In the April issue of The Atlantic, Jeffrey Goldberg reports on a remarkable incident last fall at the residence of Vice President Joseph Biden. Speaking before guests—including leaders of Jewish organizations and Jewish officials in the Obama administration—invited to celebrate Rosh Hashanah, Biden recalled meeting Israeli Prime Minister Golda Meir when he was a young man in the Senate:
“I’ll never forget talking to her in her office with her assistant—a guy named Rabin—about the Six-Day War,” he said. “The end of the meeting, we get up and walk out, the doors are open, and … the press is taking photos … She looked straight ahead and said, ‘Senator, don’t look so sad … Don’t worry. We Jews have a secret weapon.’”
He said he asked her what that secret weapon was.
“I thought she was going to tell me something about a nuclear program,” Biden continued. “She looked straight ahead and she said, ‘We have no place else to go.’” He paused, and repeated: “‘We have no place else to go.’”
“Folks,” he continued, “there is no place else to go, and you understand that in your bones. You understand in your bones that no matter how hospitable, no matter how consequential, no matter how engaged, no matter how deeply involved you are in the United States … there’s only one guarantee. There is really only one absolute guarantee, and that’s the state of Israel.”
When Biden was finished, Goldberg reports, “There was applause, and then photos, and then kosher canapés.”
Biden’s comments have attracted a fair amount of attention, not least from Goldberg, who was struck by their alarmist tone: “The vice president, it seemed to me, was trafficking in antiquated notions about Jewish anxiety.” Washington Post columnist Dana Milbank agrees with Goldberg “that Jews are safe and happy in the United States today.” But, he insists, “that could change.”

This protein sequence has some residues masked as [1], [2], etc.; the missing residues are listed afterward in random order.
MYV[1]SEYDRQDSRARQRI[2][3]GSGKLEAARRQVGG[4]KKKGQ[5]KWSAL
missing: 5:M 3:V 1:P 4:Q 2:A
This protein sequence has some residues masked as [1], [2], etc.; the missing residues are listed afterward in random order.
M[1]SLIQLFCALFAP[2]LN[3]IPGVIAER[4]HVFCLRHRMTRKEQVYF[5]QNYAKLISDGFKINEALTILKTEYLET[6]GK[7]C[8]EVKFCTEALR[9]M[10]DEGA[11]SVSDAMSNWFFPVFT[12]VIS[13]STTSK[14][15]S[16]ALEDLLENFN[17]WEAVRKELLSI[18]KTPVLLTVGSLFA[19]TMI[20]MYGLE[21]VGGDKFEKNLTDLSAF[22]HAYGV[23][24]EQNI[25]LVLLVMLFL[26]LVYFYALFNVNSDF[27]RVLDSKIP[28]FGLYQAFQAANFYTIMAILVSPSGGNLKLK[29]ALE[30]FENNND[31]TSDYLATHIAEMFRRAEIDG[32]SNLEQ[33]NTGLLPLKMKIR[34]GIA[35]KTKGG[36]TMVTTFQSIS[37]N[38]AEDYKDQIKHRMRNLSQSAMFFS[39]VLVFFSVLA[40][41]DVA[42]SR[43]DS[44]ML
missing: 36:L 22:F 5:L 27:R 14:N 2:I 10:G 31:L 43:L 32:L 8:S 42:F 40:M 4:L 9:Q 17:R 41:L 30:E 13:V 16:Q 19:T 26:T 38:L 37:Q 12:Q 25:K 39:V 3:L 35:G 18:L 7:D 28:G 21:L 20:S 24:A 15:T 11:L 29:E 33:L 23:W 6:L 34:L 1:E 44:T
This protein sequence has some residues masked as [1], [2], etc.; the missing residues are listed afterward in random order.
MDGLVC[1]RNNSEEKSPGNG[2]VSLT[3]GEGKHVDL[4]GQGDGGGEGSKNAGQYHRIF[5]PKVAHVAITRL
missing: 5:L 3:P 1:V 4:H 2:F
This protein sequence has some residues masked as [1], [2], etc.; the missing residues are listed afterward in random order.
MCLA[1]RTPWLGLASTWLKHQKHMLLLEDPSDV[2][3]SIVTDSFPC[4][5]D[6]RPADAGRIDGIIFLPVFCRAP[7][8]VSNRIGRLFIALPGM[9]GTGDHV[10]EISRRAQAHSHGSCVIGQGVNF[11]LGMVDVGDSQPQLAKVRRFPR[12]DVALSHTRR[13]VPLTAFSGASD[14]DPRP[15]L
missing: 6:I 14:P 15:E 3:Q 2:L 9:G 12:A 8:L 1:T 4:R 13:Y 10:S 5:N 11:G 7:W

Yet no one has remarked upon the fact of a sitting vice president telling a portion of the American citizenry that they cannot count on the United States government as the ultimate guarantor of their freedom and safety. The Constitution, which the vice president is sworn to uphold, guarantees to American citizens the “Blessings of Liberty” and equal protection of the law. Despite that, despite “how deeply involved” Jews “are in the United States,” the occupant of the second-highest office in the land believes that American Jews should look to a foreign government as the foundation of their rights and security.
A country that once offered itself as a haven to persecuted Jews across the world now tells its Jews that in the event of some terrible outbreak of anti-Semitism they should… what? Plan on boarding the next plane to Tel Aviv? It’s like some crazy fiction from Philip Roth, except that when Roth contemplated an exodus in "Operation Shylock," it was to imagine the Jews fleeing Israel for Poland. Even in Roth’s "The Plot Against America," which does describe the triumph of European-style anti-Semitism in the U.S., it is not a foreign government but America itself that ultimately saves America’s Jews.
Imagine a vice president or president saying something similar to any other American ethnic group. To the Irish, say, long the victim of subjugation in their homeland and persecution and discrimination in the United States. Imagine a president telling the Irish that they shouldn’t consider the U.S. their real home, that they should keep their bags backed, a ticket to Dublin in the drawer, just in case.
In fact, when John F. Kennedy addressed the Irish Parliament in 1963, he said almost exactly the opposite of what Biden said. Like Biden, Kennedy affirmed his country’s commitment to the self-determination and sovereignty of a long oppressed people: “No people ever believed more deeply in the cause of Irish freedom than the people of the United States.” Like Biden, Kennedy was mindful that this long-oppressed people had not always been welcome in the U.S.: